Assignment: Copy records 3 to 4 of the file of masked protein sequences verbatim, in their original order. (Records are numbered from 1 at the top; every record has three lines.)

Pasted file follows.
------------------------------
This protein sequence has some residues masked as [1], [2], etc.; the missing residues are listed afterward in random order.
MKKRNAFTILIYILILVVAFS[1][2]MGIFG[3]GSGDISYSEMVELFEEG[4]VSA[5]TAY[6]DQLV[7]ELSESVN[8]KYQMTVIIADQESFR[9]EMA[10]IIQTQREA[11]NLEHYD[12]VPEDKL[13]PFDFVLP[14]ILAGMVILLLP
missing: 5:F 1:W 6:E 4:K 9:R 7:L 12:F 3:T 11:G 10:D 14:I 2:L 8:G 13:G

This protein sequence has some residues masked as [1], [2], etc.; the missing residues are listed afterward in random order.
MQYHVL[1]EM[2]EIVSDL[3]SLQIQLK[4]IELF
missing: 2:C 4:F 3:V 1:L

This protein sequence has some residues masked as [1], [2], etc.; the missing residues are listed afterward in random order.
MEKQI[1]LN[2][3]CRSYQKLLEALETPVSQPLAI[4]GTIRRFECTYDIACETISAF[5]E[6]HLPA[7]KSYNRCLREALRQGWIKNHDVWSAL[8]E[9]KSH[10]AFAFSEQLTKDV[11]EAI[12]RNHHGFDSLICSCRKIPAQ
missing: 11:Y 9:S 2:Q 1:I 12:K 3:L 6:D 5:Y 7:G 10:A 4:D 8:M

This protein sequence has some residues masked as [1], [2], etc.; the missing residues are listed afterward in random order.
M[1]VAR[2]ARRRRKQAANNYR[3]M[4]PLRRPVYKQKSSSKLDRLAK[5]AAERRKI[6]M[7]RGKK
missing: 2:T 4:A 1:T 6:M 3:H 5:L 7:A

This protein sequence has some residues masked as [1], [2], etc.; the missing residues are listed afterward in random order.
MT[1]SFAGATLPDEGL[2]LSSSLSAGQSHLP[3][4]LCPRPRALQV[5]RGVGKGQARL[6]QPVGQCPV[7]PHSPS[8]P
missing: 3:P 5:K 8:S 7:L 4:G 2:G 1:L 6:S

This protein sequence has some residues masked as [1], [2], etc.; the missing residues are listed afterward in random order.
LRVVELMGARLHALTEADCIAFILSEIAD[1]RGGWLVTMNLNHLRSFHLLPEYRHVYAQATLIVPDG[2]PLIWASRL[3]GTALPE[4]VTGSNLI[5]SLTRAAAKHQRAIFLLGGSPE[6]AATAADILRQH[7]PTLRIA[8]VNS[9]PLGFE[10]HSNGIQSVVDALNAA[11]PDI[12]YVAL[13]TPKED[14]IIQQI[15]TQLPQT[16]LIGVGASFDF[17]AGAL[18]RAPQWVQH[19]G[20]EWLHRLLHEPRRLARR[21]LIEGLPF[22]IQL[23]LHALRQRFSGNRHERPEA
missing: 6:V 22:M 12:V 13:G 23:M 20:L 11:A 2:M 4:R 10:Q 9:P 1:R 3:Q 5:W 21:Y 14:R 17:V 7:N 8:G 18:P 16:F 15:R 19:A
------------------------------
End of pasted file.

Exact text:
This protein sequence has some residues masked as [1], [2], etc.; the missing residues are listed afterward in random order.
MEKQI[1]LN[2][3]CRSYQKLLEALETPVSQPLAI[4]GTIRRFECTYDIACETISAF[5]E[6]HLPA[7]KSYNRCLREALRQGWIKNHDVWSAL[8]E[9]KSH[10]AFAFSEQLTKDV[11]EAI[12]RNHHGFDSLICSCRKIPAQ
missing: 11:Y 9:S 2:Q 1:I 12:K 3:L 6:D 5:Y 7:G 10:A 4:D 8:M

This protein sequence has some residues masked as [1], [2], etc.; the missing residues are listed afterward in random order.
M[1]VAR[2]ARRRRKQAANNYR[3]M[4]PLRRPVYKQKSSSKLDRLAK[5]AAERRKI[6]M[7]RGKK
missing: 2:T 4:A 1:T 6:M 3:H 5:L 7:A